To establish tumors, C57Bl/6 mice (/group) received 5 × 105 live B16 melanoma cells expressing OVA (Dr. John Frelinger and Dr. Edith Lord; University of Rochester, NY) by IV injection. In this model B16-OVA cells metastasize rapidly to the lungs and then to other major organs typically resulting in death of the untreated animal within 30 days after tumor induction. Animals injected with PBS (unimmunized) were used as placebo controls. On days 7 and 14 after tumor challenge, mice were immunized with 50 μg OVA alone or in combination with CpG, ISCOMATRIX, or the CpG/ISCOMATRIX combination. Five animals per group were euthanized 21 days after tumor induction to assess tumor burden and immunological readouts. Lungs were removed and metastases were counted manually using a dissecting microscope. The remaining animals were monitored for long-term survival.
All animal studies were conducted under approval of local Institutional Animal Care and Use Committees and in accordance with the guidelines of the Canadian Council on Animal Care (CCAC).
2.6. Statistical Analysis
Data were analyzed using GraphPad Prism (GraphPad Software, San Diego, CA). Statistical significance of the difference between the two groups was calculated by Student’s 2-tailed t-test and between three or more groups by 1-factor analysis of variance (ANOVA) followed by post hoc analysis. Survival times following tumor challenges were compared using Kaplan-Meier curves and the log-rank (Mandel-Cox) test. Differences were considered to be not significant with .
3.1. Effect of Different Adjuvants on Antigen-Specific Plasma IgG
With all 3 antigens tested, antigen alone induced only low levels of Ag-specific IgG, even after boosting (Figures 1, 2, and 3). In contrast, the addition of either CpG or ISCOMATRIX significantly increased Ag-specific IgG levels (). With HBsAg (Figure 1) or OVA (Figure 2), levels of Ag-specific IgG were significantly higher with the CpG/ISCOMATRIX combination than with either adjuvant alone (). With HA (Figure 3), antibody levels with the CpG/ISCOMATRIX combination were higher than with ISCOMATRIX alone () but equivalent to those with CpG alone (). This may have been due to the single immunization typically used with HA compared to prime/boost regimen with HBsAg and OVA. When IgG isotypes were measured as an indication of Th bias of responses (IgG2a or 2c indicative of Th1 and IgG1 indicative of Th2), IgG responses were predominantly Th1 biased with CpG, whether alone or combined with ISCOMATRIX. With ISCOMATRIX alone, the IgG2/IgG1 ratio was different for each antigen, indicating that antigen itself can play a role in determining Th bias of immune responses (Figures 1, 2, and 3).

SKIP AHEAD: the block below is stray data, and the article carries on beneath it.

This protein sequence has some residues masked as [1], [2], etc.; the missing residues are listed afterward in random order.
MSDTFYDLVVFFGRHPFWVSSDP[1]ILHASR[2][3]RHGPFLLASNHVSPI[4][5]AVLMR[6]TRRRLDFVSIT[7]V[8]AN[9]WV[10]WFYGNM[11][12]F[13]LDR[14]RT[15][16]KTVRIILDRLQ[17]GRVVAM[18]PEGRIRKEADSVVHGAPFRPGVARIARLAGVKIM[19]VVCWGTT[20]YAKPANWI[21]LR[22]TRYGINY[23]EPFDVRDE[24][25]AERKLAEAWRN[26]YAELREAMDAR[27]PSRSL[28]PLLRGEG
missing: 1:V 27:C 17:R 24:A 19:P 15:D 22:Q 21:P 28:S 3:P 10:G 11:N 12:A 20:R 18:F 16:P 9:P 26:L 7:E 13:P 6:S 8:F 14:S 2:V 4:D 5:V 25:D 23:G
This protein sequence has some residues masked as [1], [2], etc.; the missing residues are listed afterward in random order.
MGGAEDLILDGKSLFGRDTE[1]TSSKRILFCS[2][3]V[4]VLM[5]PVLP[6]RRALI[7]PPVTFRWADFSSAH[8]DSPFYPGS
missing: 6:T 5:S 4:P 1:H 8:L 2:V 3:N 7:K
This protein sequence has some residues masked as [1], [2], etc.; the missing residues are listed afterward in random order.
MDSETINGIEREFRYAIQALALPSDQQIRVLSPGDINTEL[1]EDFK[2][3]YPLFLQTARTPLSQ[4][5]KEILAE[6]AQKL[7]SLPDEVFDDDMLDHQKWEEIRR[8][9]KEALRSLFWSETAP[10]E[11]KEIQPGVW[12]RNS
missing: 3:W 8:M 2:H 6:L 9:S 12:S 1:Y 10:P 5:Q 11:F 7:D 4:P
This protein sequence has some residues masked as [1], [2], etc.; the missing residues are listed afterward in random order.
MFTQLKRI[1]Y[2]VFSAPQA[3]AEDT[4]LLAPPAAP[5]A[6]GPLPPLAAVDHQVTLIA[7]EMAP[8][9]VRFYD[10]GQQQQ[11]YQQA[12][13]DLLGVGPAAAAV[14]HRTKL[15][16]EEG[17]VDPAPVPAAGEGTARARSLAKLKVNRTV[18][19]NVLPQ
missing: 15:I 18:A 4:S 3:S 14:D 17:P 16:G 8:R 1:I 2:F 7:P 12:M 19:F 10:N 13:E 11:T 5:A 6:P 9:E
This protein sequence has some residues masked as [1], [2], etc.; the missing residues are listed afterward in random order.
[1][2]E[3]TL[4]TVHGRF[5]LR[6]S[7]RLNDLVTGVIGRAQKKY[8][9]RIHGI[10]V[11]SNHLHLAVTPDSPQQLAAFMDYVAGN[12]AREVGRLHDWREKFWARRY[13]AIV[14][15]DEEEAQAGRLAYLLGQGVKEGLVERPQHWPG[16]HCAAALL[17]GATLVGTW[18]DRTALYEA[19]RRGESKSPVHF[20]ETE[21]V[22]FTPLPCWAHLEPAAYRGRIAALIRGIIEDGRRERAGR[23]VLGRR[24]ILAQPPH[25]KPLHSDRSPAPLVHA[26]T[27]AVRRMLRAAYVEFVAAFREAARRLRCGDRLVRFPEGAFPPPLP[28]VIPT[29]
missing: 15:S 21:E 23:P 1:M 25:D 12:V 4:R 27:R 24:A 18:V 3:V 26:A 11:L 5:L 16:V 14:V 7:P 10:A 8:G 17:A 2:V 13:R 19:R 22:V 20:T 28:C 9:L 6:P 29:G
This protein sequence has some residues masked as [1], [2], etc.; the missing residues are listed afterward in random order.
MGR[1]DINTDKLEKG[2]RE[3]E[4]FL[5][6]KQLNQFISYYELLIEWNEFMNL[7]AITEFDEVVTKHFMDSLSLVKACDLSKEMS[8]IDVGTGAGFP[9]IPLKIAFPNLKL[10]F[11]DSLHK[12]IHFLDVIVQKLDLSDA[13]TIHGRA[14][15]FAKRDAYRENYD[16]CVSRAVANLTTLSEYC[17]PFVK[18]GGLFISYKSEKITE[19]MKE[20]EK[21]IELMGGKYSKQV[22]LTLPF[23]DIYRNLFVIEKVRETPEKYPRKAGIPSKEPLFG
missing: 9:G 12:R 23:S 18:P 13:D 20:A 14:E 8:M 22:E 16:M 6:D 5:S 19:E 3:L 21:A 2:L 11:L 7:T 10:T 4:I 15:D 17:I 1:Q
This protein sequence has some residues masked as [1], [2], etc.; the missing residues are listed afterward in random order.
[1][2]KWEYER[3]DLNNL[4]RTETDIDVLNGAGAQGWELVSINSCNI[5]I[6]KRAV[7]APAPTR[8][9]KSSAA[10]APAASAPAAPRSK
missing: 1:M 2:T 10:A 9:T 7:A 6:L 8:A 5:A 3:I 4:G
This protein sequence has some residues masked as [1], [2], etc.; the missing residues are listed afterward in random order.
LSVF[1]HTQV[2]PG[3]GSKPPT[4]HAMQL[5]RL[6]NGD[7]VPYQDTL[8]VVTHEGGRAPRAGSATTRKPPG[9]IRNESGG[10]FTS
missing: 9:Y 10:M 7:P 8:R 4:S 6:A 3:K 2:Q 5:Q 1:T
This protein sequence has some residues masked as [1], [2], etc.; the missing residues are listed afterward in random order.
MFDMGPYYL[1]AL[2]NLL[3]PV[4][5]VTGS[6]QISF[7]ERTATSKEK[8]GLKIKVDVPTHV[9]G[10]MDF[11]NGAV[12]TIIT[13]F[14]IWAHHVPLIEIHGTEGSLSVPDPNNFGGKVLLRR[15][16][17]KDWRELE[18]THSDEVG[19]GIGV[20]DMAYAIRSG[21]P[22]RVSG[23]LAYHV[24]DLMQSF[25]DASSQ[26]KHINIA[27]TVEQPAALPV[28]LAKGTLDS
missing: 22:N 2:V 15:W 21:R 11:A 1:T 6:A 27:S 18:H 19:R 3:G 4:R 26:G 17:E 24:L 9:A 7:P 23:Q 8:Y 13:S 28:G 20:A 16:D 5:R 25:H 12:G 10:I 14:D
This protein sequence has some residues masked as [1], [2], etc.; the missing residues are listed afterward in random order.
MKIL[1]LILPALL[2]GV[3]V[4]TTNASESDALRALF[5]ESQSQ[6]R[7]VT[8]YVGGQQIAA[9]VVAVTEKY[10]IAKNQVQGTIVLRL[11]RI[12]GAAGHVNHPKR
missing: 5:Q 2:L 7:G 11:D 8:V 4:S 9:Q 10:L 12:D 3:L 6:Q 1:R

3.2. Effect of Different Adjuvants on Antigen-Specific CTL Activity
Only very low CTL activity was measured with HBsAg or OVA alone (Figure 4). With single adjuvants, CpG induced strong CTL activity with both antigens ( compared to Ag alone), whereas ISCOMATRIX induced strong CTL activity with HBsAg but not with OVA ( and , resp.). The CpG/ISCOMATRIX combination further augmented CTL responses compared to either adjuvant alone with HBsAg (e.g., at E : T of 50 : 1) but not with OVA ().
Overall, CTL activity was lower with OVA antigen compared to HBsAg. HBsAg, a virus-like particle, can use alternate MHC1 presentation pathways that could result in more CD8+ IFN-γ-producing cells than would be produced with a soluble protein such as OVA. While our results suggest this may be the case, it was not within the scope of the current study to further investigate this. Responses were shown to be antigen specific, since only very low CTL activity was measured in samples that were stimulated with control cells which did not express antigen (results not shown).
3.3. Effect of Different Adjuvants on Antigen-Specific IFN-γ Secretion